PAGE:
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Red Sea Mountain Trail

The Red Sea Mountain Trail is a 170km, 14 day hiking circuit in the northern parts of Egypt's Eastern Desert. Traversing the vast, sweeping wilderness between the River Nile and the Red Sea it stands outside the modern town of Hurghada and takes hikers on a challenging journey over the highest peaks in mainland Egypt. It was developed over five years by Bedouin of the Khushmaan - one clan of a bigger tribe known as the Maaza - and opened to the world in 2019. Tourism was not new in this part of Egypt; it had existed before the Red Sea Mountain Trail was created but mostly a mass market, package kind of tourism focusing on hotels and beaches on the Red Sea. The majestic mountain wilderness further inland was little more than a backdrop and the Bedouin remained sidelined in the industry; they took mostly low paid service roles in purpose-built tourism camps framed as traditional Bedouin villages to which quad bike tours would be run by outside operators. The Red Sea Mountain Trail was created to go beyond this kind of tourism, in the belief things could be better. It sets out to give a way into one of the great wildernesses of the world; one that still remains almost entirely off the adventure tourism map and virtually unseen by outsiders. One of its goals is to create a kind of tourism in which the Bedouin are legitimate industry leaders and to open a space in which the great depth and beauty of their age old Arab culture can be better shared and understood. The Red Sea Mountain Trail has been hiked by people from all around the world and is one of Egypt's leading community tourism initiatives. It is headed by the Bedouin Sheikh of the Khushmaan and it is usually the last of the three sister trails to be hiked on the 1200km passage along the Bedouin Trail.

Bedouin of the Eastern Desert

The Red Sea Mountains are one of the great ranges of Africa and the Middle East; a chain of high, jagged peaks that rise in the northern parts of Egypt's Eastern Desert running almost the full length of its Red Sea coast towards Sudan. Peoples practising a nomadic way of life have moved in these deserts since the earliest ages and the region is the homeland of a Bedouin tribe called the Maaza today. The Maaza trace their roots to the Arabian Peninsula, where they are known as the Bani Atiya, and branches of the tribe, with a common Arab heritage and identity, still live in Saudi Arabia and Wadi Rum today. Beyond the Maaza's southern borders is a tribe called the Ababda. Nearer to Sudan are the Bisharin, who have different traditions and a language of African origin.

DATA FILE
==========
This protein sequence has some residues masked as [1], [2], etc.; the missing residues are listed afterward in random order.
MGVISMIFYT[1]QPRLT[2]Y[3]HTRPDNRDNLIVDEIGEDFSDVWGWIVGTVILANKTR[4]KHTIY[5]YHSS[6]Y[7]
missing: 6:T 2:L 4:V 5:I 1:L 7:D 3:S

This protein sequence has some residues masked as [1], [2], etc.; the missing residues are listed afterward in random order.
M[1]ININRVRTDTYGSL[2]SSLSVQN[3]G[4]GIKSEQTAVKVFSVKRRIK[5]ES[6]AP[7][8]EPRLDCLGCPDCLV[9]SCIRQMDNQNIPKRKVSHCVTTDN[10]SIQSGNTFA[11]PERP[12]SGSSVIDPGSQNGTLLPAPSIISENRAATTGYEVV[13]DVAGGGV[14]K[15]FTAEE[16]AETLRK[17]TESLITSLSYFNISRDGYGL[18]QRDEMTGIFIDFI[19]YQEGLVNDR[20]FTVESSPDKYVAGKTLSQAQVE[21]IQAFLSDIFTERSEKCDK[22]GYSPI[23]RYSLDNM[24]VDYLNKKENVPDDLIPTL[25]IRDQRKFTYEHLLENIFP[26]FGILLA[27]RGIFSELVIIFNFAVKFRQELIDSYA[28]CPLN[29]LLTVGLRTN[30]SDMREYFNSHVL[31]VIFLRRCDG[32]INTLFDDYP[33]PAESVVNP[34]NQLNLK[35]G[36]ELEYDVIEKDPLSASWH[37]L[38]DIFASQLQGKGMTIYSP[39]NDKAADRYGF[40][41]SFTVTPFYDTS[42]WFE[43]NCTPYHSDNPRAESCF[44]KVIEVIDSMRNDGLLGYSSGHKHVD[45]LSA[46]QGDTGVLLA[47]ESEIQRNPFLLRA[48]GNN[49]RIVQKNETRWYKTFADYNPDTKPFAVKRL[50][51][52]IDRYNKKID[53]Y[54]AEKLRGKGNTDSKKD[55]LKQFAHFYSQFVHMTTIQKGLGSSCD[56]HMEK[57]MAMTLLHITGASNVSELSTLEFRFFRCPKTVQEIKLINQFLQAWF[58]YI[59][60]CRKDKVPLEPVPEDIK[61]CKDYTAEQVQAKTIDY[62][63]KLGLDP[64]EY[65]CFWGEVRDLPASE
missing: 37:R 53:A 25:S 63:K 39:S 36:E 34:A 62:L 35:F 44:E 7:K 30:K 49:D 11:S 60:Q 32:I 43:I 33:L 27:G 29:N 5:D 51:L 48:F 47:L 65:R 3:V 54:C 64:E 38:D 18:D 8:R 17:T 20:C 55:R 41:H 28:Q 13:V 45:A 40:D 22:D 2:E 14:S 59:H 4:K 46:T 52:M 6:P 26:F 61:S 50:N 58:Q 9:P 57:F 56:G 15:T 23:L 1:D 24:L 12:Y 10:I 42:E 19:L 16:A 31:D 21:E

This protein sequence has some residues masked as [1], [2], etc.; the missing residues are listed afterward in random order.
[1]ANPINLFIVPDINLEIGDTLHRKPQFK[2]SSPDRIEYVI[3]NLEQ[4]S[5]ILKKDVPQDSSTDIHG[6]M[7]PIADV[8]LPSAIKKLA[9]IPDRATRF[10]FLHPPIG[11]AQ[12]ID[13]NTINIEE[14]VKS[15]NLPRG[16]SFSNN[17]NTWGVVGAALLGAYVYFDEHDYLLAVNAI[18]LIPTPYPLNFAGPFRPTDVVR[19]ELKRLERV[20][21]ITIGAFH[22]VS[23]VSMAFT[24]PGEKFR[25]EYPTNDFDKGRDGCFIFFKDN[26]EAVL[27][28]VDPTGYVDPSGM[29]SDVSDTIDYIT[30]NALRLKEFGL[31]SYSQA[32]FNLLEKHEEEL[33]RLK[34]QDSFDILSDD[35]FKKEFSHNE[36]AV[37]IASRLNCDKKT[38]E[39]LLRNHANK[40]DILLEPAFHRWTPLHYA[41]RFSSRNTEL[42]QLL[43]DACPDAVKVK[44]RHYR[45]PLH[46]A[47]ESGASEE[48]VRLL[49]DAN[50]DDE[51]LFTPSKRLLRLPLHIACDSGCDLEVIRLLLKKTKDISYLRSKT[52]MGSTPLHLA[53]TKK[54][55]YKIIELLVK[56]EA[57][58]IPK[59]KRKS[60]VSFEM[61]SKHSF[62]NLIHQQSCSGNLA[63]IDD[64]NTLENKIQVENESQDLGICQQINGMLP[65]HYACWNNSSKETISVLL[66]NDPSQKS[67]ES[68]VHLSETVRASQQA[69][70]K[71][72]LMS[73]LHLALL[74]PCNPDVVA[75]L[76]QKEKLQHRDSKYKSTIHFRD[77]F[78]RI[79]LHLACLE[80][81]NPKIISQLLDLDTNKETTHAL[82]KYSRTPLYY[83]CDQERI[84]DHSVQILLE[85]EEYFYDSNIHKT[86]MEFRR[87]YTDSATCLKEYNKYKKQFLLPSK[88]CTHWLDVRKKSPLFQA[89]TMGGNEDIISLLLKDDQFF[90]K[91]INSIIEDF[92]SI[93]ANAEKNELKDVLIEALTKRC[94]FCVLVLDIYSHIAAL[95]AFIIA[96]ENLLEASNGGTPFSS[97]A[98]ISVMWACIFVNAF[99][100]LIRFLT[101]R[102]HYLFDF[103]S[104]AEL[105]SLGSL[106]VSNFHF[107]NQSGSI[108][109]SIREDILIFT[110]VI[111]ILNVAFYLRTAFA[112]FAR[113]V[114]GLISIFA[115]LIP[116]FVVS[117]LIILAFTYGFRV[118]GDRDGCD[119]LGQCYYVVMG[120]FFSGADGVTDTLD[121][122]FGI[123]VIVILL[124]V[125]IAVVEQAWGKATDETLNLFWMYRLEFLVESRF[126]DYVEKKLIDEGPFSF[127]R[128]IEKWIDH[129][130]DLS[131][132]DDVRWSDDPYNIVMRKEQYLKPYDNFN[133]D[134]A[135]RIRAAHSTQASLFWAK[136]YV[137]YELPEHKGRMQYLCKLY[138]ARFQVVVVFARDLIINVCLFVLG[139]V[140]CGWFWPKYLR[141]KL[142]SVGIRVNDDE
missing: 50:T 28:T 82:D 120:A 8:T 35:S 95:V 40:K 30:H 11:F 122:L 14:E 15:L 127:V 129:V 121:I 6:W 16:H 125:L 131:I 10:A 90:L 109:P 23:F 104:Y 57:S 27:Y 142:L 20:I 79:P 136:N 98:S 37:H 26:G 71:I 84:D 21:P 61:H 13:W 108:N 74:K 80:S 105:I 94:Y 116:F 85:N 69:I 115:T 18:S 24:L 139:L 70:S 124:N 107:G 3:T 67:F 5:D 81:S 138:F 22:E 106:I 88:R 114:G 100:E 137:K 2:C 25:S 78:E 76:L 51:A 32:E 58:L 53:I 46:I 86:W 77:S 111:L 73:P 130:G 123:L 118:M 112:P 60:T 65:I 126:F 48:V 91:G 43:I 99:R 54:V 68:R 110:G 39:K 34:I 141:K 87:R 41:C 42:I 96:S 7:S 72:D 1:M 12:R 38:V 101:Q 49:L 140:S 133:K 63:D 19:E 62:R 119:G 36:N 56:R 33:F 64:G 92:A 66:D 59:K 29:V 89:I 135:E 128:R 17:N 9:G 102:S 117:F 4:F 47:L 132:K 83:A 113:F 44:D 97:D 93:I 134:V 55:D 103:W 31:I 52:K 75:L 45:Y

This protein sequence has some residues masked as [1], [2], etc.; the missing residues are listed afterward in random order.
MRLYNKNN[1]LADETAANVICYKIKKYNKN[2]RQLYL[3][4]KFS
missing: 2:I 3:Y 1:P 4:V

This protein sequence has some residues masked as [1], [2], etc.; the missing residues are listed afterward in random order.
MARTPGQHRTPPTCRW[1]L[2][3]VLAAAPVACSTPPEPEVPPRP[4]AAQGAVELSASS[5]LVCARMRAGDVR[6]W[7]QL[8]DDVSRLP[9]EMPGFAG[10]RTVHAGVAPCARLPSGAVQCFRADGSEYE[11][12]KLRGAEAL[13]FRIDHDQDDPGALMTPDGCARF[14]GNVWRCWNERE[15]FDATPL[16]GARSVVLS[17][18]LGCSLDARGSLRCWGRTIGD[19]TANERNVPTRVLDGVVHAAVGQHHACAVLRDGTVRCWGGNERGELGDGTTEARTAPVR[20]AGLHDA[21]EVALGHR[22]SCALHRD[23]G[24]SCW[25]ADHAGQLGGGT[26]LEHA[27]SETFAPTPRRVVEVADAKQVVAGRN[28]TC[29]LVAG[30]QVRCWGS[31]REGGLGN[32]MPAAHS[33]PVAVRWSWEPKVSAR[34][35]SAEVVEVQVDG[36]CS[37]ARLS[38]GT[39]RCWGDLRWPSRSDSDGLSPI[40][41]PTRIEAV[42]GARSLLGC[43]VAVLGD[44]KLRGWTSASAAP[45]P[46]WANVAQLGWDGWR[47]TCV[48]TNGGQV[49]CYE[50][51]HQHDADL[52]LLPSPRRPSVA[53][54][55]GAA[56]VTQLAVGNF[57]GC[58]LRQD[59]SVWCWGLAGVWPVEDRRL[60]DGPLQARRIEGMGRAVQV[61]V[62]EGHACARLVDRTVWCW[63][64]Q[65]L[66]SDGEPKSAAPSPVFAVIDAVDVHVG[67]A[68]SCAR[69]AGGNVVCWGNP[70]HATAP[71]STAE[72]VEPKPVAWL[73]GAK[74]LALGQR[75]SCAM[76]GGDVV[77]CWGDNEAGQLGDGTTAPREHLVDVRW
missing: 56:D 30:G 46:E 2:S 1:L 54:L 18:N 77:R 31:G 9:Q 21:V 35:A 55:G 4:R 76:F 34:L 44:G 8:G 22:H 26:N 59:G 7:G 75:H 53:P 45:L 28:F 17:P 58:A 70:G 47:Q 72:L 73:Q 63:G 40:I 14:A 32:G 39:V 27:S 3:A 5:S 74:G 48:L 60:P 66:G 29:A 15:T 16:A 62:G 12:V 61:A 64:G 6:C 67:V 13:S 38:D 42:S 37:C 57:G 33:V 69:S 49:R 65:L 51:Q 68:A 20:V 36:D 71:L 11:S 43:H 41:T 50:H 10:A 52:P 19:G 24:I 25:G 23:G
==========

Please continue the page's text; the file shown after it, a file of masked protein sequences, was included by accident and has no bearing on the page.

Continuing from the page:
Red Sea Mountain Trail Map

Highlights of the trail


The Red Sea Mountain Trail traverses a wilderness that remains little-known and virtually unvisited by outsiders. Tourism of this kind is new here and its landscapes are much less trodden than those of the Sinai Trail and Wadi Rum Trail; its greatest point of difference and perhaps appeal. A deep sense of solitude prevails all over and hikers will pass everything from dramatic gorges to water-filled canyons, whaleback summits and jagged peaks like Jebel Shayib el Banat; the highest mountain in mainland Egypt. Petroglyphs of giraffes and lions, prehistoric leopard traps, 2000 year-old Roman forts and the hermit cells of early Christians fleeing persecution by faraway Emperors dot the trail too, showing a more human side of a region whose story is mostly untold. 

The Bedouin Trail

Bedouin Guides, Red Sea Mountain Trail

The Bedouin Trail integrates the northern half of the Red Sea Mountain Trail's circuit, running 100km between Wadi Abu Zagat and Wadi Ghuza. The route summits Jebel Shayib el Banat, Jebel Abu Dukhaan and Jebel Gattar - three of mainland Egypt's highest peaks - and additional trail sections connect it to Hurghada on the Red Sea and the Nile Valley. Walking between Hurghada and the Red Sea Mountain Trail involves a day's hike over a wide plain. On the Luxor side the route traverses a 2000 year-old Roman road between Wadi Ghuza and the upper parts of Wadi Qena. This is where the wilderness and modern, settled parts of the Bedouin Trail meet. Hikers continue from here to the Nile Valley, which is traversed to Luxor. For more see Bedouin Trail: Thru Hike.

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